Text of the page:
Rohit Shekhar: The seven-year battle to prove who I am
- 28 May 2014
- From the section Magazine
An Indian man has won a landmark court battle to be proved the illegitimate son of a leading politician. In a society where many children born out of wedlock are disowned by fathers, it's thought the case could open the floodgates for many similar claims.
Thirty-five-year-old Rohit Shekhar stands proud, with an air of vindication. He wears a pristine white shirt and the surroundings of his home in posh South Delhi bear the hallmarks of upper-middle-class living.
He smiles and says: "I must be one of the first in the world to fight to be proven a bastard."
For seven years he fought a paternity suit against one of India's most powerful politicians - 88-year-old Narayan Dutt Tiwari, who has held numerous cabinet posts for the Congress Party in a political career spanning six decades. The word "bastard" was frequently used in court, he says.
"This patriarchal system in India doesn't accept me or my mother," he says.
"This discrimination becomes even more severe and much uglier when you leave the rich urban areas and move to the hinterland."
Many Indian politicians are known to have enjoyed long-standing extramarital affairs but this is generally not discussed in the open and the Indian media mostly refrain from exposing them.
It's also extremely rare for the woman to publicly admit an affair or having a child out of wedlock.
So Shekhar's paternity suit caused a sensation.
When he was a child, a powerful man would often visit his mother in the house where they lived with his grandparents.
Every visit was accompanied by numerous security people, fleets of big cars and lots of hushed conversations behind closed doors. He overheard conversations filled with tears and screams and he remembers his mother falling sick regularly and being rushed to hospital for medical care.
Shekhar also remembers that this "big man" used to visit him on his birthdays and he often wondered why he didn't do the same for his elder brother.
At a certain point he started asking questions, and the secret was finally revealed to him by his grandmother when he was about 15 years old.
His mother, Ujjawala Sharma, had left her husband's home with a two-year-old son, Rohit's elder brother, in the mid-1970s. She went back to live in the house belonging to her father, the prominent politician Prof Sher Singh. It was then that she started seeing ND Tiwari who was an up-and-coming politician at that time and a family friend.
After few years of courtship, she gave birth to Rohit, but ND Tiwari refused to lend his name to the child. Shekhar says it would have been a big blow to Tiwari's political career, as he was a married man.
So Shekhar's birth certificate carried his mother's husband's name - BP Sharma.
"Once I got to know the truth, I felt angry and humiliated," he says.
"The idea of my father not accepting me publicly was terrible. I was confused over why my mother was not given the status she deserved. I always felt we were viewed as a joke in the extended family. I could not take it."
It was his anger that led him to fight to be recognised for who he was and where he came from.
In a conservative country like India where marriage and family are vital for social respectability, the stigma of being illegitimate is profound. The verdict of this case, he feels - and the DNA test that Tiwari was obliged to undertake - has set a new precedent.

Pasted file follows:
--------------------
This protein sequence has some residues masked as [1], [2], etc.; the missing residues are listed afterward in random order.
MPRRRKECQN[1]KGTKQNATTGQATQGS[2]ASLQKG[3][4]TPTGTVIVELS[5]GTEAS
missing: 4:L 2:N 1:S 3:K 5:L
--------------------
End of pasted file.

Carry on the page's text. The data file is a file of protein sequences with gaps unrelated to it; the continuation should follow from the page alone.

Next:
Vedanta Verma, the young lawyer who argued Rohit's case, says many people have since approached him for advice on paternity suits. And there are tens of thousands of women who may now seek DNA tests to prove paternity, he estimates.
Verma also sees a threat to the "presumption of legitimacy", enshrined in a law dating from 1872, which presumes that a child born to a married woman is her husband's, unless it can be demonstrated that the couple were not in the same place at the time of conception.
"This is an archaic law framed by the Britishers but now it doesn't reflect the modern realities of Indian society so it must change," says Verma, who points out that it no longer exists in any other Commonwealth country.
Shekhar has not sought any financial compensation from his father, even though his case has taken a lot of his time and energy.
When he began his suit seven years ago, the stress caused him to suffer a heart attack he says. He also had a stroke, which left him with a limp.
The success of his suit had one completely unexpected result - two weeks ago Tiwari, a widower for many years, married Shekhar's mother.
"I didn't go to the wedding. I feel happy for my mother and marrying at this stage is also something which will set new examples in Indian society," says Shekhar.
He now says he has a new battle to fight - to get certain words banned from being used in the courts.
"No child can be illegitimate, it's only a father that can be illegitimate!" he states firmly.
He wants to file a petition to stop children being referred to as "bastards" by lawyers and judges, as he was.
He also takes issue with words like "concubine" and "unchaste", which are often used when referring to a woman who is not in a married relationship.
"India is still a feudal society and a very unforgiving place for women and children," he says. "I want it to change."